Every other state knows that New Jersey educational system K through 12 , is one of the best in the nation.NJ produces the top scholars and athletes in the nation, and other states know it. By way of example , Alabama and Michigan K through 12 public educational systems spends far less and it reflects it, their national average academically is far lower than Nee Jersey. They know it, they sit back and wait for our graduates and offer them free touition, room,board,anything treat them like Kings and Queens and take them. Their politicians spend promote, and never degrade their higher educational to anyone or puplically. By way of example they spend large sums of money on their unversities ie;University of Alabama , Michigan State, University of Michican etc and puplically prmomate them. They spend a fraction of what we spend on K through 12. We spend twice the amount, and they take our best and know exactly what to do. By way of example,, the head coach of Penn State, puplically announced they own New Jersey students . They know exactly what to do. Our past goverment officials drawl over sitting next to the coach of Notre Dame cheering them on publicly or on national TV,or wearing a UD jacket on national TV during a NJ crisis. Our Universities our tax dollars.We will never see that type of behavior from other states leaders doing that to our State Institutions or on national TV. “Always lead by example”. It is We need to treat our graduating scholars and star athletes to feel like Kings and Queens like other states do to our own. We need to do that all the time consistently proving it to them in our puplical school systems K through 12. We are trying to playing catch up, for we have failed for very long time.
    By way of example every time you see the word RUTGERS it should always be advertised “RUTGERS NEW JERSEY.” Advertising on everything uniforms, billboard, etc everything. Tuition for instate students is not that expensive but it should be free for the best we have at all income levels wealthy or poor. New Jerseys politicians and puplic fiqures need to constantly show there pride of our Universities on their backs. That might be a start..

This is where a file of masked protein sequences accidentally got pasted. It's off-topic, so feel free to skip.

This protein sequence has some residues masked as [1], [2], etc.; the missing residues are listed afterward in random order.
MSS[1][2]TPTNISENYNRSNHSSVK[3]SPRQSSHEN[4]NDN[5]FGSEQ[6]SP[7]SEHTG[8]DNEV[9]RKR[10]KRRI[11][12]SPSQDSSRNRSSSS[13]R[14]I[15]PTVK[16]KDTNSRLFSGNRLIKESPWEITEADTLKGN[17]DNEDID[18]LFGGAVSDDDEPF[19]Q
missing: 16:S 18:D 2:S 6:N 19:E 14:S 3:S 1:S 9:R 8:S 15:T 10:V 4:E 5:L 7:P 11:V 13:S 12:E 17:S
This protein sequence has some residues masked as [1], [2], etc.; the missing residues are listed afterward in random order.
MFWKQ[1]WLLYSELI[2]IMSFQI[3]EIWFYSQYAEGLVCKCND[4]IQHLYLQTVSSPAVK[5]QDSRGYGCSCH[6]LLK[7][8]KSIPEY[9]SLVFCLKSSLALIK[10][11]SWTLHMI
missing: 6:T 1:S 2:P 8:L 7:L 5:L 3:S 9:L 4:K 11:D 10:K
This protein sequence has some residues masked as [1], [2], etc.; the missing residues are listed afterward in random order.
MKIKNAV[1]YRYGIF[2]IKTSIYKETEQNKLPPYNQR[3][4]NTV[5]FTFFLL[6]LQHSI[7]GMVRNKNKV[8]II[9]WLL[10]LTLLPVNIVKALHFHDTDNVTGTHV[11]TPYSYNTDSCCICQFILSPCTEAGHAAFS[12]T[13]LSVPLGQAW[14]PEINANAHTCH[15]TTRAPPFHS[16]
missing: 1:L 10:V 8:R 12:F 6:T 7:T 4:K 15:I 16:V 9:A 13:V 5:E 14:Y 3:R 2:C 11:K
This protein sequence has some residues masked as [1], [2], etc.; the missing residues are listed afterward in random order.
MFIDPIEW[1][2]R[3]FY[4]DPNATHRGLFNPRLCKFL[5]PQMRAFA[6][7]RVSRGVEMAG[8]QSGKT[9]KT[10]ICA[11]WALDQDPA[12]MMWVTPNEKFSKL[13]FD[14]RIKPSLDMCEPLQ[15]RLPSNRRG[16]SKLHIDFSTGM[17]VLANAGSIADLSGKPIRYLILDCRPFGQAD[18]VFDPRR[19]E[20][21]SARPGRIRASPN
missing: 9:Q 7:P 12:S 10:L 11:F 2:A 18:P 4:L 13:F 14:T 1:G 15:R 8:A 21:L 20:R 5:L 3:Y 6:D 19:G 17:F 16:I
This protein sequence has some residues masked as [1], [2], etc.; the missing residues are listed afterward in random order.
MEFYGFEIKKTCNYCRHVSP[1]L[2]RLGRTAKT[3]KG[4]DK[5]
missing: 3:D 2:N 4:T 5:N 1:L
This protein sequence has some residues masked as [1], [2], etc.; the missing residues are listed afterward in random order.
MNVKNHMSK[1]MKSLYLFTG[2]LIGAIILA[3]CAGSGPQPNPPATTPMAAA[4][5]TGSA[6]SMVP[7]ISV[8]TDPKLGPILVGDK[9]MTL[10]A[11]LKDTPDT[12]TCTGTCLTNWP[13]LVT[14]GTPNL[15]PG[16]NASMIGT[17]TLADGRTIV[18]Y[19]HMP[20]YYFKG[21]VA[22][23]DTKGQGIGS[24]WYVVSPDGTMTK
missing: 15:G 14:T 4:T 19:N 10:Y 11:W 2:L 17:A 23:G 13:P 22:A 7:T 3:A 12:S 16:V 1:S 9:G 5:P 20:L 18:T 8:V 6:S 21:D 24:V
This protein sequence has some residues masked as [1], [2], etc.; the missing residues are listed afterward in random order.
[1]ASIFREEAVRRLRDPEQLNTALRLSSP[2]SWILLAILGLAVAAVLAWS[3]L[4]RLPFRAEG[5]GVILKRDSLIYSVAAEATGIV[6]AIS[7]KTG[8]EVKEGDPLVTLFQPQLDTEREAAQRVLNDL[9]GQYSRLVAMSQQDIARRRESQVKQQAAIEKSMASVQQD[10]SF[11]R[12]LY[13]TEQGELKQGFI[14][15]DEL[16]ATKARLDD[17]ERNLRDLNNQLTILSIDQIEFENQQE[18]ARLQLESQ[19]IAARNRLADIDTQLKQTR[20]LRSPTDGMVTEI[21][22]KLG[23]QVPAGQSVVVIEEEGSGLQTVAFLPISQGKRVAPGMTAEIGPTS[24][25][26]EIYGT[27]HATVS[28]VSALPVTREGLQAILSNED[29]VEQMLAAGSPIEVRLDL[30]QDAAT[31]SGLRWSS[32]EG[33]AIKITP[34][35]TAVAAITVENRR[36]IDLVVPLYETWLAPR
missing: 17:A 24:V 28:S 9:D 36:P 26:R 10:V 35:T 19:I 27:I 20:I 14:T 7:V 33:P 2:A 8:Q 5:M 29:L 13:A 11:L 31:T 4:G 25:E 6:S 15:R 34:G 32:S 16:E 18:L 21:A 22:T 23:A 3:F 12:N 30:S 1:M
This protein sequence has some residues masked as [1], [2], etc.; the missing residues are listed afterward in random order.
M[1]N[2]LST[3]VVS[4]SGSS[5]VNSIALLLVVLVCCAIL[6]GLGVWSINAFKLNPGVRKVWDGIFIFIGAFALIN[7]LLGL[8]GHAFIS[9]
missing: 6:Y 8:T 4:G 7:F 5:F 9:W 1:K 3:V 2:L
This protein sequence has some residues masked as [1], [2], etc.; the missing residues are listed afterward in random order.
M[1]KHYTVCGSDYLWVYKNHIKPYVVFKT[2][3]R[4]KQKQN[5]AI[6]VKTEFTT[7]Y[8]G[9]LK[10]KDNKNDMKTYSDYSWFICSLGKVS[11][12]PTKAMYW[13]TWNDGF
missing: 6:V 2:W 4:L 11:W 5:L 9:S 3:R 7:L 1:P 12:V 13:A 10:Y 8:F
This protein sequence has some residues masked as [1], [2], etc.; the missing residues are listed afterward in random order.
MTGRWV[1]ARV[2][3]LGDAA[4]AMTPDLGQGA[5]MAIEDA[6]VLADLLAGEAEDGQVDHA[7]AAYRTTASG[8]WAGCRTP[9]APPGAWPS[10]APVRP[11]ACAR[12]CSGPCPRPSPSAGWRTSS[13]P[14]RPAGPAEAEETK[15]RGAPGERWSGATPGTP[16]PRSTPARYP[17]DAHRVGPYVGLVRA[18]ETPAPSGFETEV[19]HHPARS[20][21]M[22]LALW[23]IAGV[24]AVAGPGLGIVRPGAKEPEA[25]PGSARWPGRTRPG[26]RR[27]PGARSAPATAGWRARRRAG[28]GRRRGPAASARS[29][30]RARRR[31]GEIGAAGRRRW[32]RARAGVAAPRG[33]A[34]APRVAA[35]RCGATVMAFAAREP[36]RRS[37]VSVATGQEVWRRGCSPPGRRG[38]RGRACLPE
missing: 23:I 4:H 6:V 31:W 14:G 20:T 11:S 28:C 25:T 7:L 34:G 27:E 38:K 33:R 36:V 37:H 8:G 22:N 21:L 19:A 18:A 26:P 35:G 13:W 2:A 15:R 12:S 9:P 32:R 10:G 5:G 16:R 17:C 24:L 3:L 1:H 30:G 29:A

5. MARK HATTMAN says:

    Typical NJ, spend tax dollars to research a problem that anyone can see easily. Like the previous comments above I agree with the underlying issues causing students to leave the state for higher education, but as a parent, I can add first hand accounts of issues with NJ higher education establishments. The cost of in-state tuitions is much higher for the product you receive, other state schools outside of Nj have better cost-benefit relationships. Granted Nj has a few very highly regarded universities, combine that with the DI Athletes that come from out of state to attend a school in NJ for free, that leaves very few out of state students any reason to come to NJ for college. If you factor in the high tax rates, and high cost of living there is no question why students leave. NJ IS NOT COMETITIVE.

  6. Lisa Hamilton says:

    The first commenter, Rob, hit the nail on the head. It is not worth it for college students to stay in NJ if they can get a better deal out-of-state. Also, typically students who have graduated tend to live in the area of the college that they attended since their friend-base is there already.

  7. Chris says:

    I sent three kids to out of state colleges. The kids simply did not like Rutgers because it has no campus feel, it’s too spread out and they “didn’t feel it on the visit.” They were not enamored with the other NJ schools either. They visited out of state schools and had a better, more welcoming visit and they were able to get scholarships that helped with the cost. NJ colleges are just not that good unless you get into Princeton or like what Seton Hall has to offer (which is pretty good compared to some of our state schools). But the out of state college experience is better in so many ways. NJ is great K-12, maybe the best. But we don’t treasure our own scholars and we don’t invest in our state schools to keep state tuition down. Other states do and they invest in the college experience as well. They are kicking our butts and the kids want to go where they want to go if they get in. All my kids had or are having great experiences at out of state schools and would not trade their education or experience for anything. We made the right choices for our kids. I hope the NJ politicians and the folks that run the NJ colleges get their crap together and make improvements so more NJ kids can stay home.